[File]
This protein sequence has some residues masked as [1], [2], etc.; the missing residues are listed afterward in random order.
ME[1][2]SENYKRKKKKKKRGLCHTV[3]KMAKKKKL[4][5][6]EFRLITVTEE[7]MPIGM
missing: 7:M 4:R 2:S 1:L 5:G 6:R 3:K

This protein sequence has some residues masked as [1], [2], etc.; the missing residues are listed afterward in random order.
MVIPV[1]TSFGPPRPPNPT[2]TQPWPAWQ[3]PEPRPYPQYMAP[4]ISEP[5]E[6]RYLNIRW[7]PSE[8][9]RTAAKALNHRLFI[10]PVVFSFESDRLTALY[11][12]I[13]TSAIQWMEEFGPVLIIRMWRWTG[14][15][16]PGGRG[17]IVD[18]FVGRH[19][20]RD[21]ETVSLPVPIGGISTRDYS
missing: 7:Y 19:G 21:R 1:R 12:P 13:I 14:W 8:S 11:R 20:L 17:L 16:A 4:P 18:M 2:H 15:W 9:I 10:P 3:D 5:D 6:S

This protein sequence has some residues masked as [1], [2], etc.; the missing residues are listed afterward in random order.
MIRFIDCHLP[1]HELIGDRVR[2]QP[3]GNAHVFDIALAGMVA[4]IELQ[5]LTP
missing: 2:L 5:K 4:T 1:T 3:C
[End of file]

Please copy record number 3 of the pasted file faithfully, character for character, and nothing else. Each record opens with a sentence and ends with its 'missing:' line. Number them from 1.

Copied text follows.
This protein sequence has some residues masked as [1], [2], etc.; the missing residues are listed afterward in random order.
MIRFIDCHLP[1]HELIGDRVR[2]QP[3]GNAHVFDIALAGMVA[4]IELQ[5]LTP
missing: 2:L 5:K 4:T 1:T 3:C